Government reluctance to make public an air terrorism threat in Europe is bringing new calls from relatives of the Pan Am Flight 103 bombing victims for disclosure of all serious threats against commercial aviation.
Several relatives of victims of the Dec. 21 bombing of Pan Am Flight 103 said they believe the way the government handles terrorism bulletins warns diplomatic and military personnel while keeping other potential passengers uninformed about risks.British investigators have concluded that a terrorist bomb concealed in a radio-cassette player blew up the Boeing 747 over Scotland, killing all 259 people aboard and 11 others on the ground in Lockerbie, Scotland.
The relatives, in telephone interviews, criticized government failure to provide the public with information about terrorist warnings, such as the March 16 memorandum sent by the Federal Aviation Administration to airlines, airports and European security officials.
Relatives of the Lockerbie victims say the lack of public notification puts travelers at unnecessary risk. "We don't think they should use the American public as live bait," said Colleen Hermann, of Huntington, N.Y., whose brother John Michael Ahern was killed on Flight 103.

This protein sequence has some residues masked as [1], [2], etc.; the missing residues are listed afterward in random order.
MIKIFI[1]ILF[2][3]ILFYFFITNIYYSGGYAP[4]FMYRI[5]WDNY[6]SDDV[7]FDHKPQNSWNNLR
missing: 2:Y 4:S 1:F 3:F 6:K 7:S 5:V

Bert Ammerman, a spokesman for the relatives of Lockerbie victims, said the group is not calling for general public announcements every time there is a terrorist threat. But he said that until prudent security measures can be taken to protect American carriers throughout the world, a telephone number should be set up for travellers to call to get information on any threat against a flight they plan to take.
"I don't think that's going to paralyze the aviation industry," said Ammerman, of Demarest, N.J., whose brother, Tom, was killed in the Pan Am bombing.
Some of the relatives noted that Pan Am warned passengers of a New York-Paris flight last week of a bomb threat and gave them the option of taking another plane. Pan Am said only 17 of the 200 passengers left the plane, and 11 of those flew the same flight the following day.
Paul Hudson, an Albany, N.Y., lawyer who lost his 16-year-old daughter Melina in the Pan Am explosion, said present security policies amount to a selective warning system.
"What happens when this information is kept secret and yet is passed around to literally thousands of security people is that it is bound to leak out and hurt the credibility of security," Hudson said. "It then tends to sow panic even among those not directly threatened."
Tim Cole, a Washington aviation consultant, said if all threats were made public, they might become so commonplace that people would simply ignore them. "With 600 or so threats a year, you'd be crying wolf all the time," he said.
Officials say all but a handful of threats are hoaxes.